‘Project Glass’ is the name given by Google to their project to develop augmented reality glasses, known as ‘Google glasses’ to be available some time in 2014. Here, Daria Kurilo looks at some of the potential advantages and issues thrown up by these groundbreaking new devices.
Google Glasses are essentially a wearable computer with a tiny head-mounted screen that will show information in a Smartphone-like display, except of course it will be hands free. How will it be configured? Well, the user will be able to interact with the Internet via voice commands through the use of his/her natural language. The glasses can be used to perform a wide range of tasks such as taking pictures, recording videos, sending messages to other users – and they allow the wearer to share the videos and photos they take direct to the internet. You can even ask Google whatever is on your mind, any question you want, embracing the famous phrase ‘Google’s your best friend’.
Certainly this piece of new technology raises many issues and debates on how it should be implemented and used. In some respects it is just like a Smartphone, containing many of the same functions – and like iPhone’s ‘Siri’ it will operate via voice commands – the only difference being that it is hands free. So what is all the concern about? There was a time when the idea of a phone with a camera was a concept that scared people. People thought that it would breach the boundaries of privacy as they didn’t know when they were being photographed or recorded on video. In more general terms the same outcry occurred when mobile phones came into existence until they became a normal part of everyday life. Nowadays it is crucial to own a mobile phone with a camera to be able to communicate with people at anytime, anywhere in the world, and be able to capture moments and experiences without having a set of different small devices to do so. Google Glasses, on the other hand, take communication and capturing moments to a whole other level.
Evolutionary Step, or Simulated Reality?
Maybe it is an evolutionary step or a simulated reality? Is it something that won’t become a part of everyday life, but something that will become us; a society where you wear Google Glasses everywhere you go in order to capture every moment of your life, so that others can watch your life through your eyes instead of theirs? It will definitely bring societies closer and bring a new meaning to everyday life. Being able to capture the good moments and share the experiences with your loved ones is great, but this also means that there will be bad moments captured as well. Google Glasses could potentially keep people honest thanks to the tiny videoing device. In terms of crime, it could be highly beneficial in protecting victims who have Google Glasses – as all the videos that are recorded would be immediately stored in Google’s cloud based file storing service Google Drive. Even if the Google Glass user isn’t the victim but records a crime in progress, this would profoundly aid the police by providing evidence against criminals.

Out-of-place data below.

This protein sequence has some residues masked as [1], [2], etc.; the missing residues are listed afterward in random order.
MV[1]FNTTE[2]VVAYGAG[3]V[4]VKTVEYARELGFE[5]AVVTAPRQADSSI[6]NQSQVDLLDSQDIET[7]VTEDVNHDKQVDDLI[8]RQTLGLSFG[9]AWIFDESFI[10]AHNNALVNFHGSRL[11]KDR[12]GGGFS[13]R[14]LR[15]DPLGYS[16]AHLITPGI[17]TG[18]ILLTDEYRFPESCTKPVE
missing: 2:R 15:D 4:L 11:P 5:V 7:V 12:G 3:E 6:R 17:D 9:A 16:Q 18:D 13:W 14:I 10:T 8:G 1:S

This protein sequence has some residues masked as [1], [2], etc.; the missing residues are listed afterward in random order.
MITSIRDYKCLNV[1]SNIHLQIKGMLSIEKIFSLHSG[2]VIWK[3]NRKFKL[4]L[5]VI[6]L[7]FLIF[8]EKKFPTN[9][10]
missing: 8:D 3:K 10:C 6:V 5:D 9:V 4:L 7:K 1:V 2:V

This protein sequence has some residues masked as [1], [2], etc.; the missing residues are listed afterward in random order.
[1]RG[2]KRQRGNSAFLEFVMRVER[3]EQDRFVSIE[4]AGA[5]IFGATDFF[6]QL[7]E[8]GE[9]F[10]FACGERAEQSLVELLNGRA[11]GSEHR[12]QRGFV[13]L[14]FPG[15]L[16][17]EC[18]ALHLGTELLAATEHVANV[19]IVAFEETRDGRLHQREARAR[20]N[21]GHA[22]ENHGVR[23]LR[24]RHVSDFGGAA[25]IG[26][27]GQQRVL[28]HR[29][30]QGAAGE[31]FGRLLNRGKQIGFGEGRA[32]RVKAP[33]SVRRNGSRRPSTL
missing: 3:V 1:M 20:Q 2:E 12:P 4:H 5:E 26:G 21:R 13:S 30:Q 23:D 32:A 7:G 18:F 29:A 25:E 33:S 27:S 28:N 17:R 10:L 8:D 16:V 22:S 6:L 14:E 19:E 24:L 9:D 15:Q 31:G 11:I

Privacy, Safety and Other Issues
Nonetheless, some restaurants, bars and other public places aren’t too keen on this new technological device. Some establishments are considering placing bans on the glasses with a sign that prohibits them – their reasoning being that the public won’t know when they are being filmed with the glasses. These establishments believe that it might affect their business with people feeling uncomfortable about coming to their place. This is understandable as it is a protection of the customers’ privacies. However this can also have a negative effect in the long term as it would be a separation of people who do have Google Glasses and people who don’t, which could lead to discrimination towards people who own the device.
Lawmakers are even trying to ban drivers from wearing Google Glasses as there could be a risk of possible distractions. With notifications constantly popping up right in front of your eyes the devices could be a cause of future accidents, with lawmakers believing they could amount to the same hazard as texting while driving. On the other hand there could be some benefits to using the device while driving. Google Glasses would have a built in GPS so that you can ask for directions. This is obviously better than having to look down away from the road on to the dashboard to see what the screen of the GPS is showing – and this also applies to mobile phone functions. Ironically though, having a small TV inside the car is acceptable but seeing updates on your glasses isn’t!
So there is already some controversy about Google Glasses, which brings up the issue of whether it is okay to start banning the product before it has even been released – and before we even know everything about it. A lot of the details of the device are being kept secret by Google; therefore it is difficult to judge the device when there isn’t a lot of information on it available. Moreover, it doesn’t have a history of being dangerous and there is nothing like it to know if it could be dangerous – so why jump to the conclusion that it could be a safety hazard or an invasion of privacy? But then again should the risk be taken if it does cause problems? And the amount of time that it will take to solve them? Who knows? Either way we do know where Google Glasses are right, and that is the next level of communication and experience which it offers.
Featured Image © Ars Electronica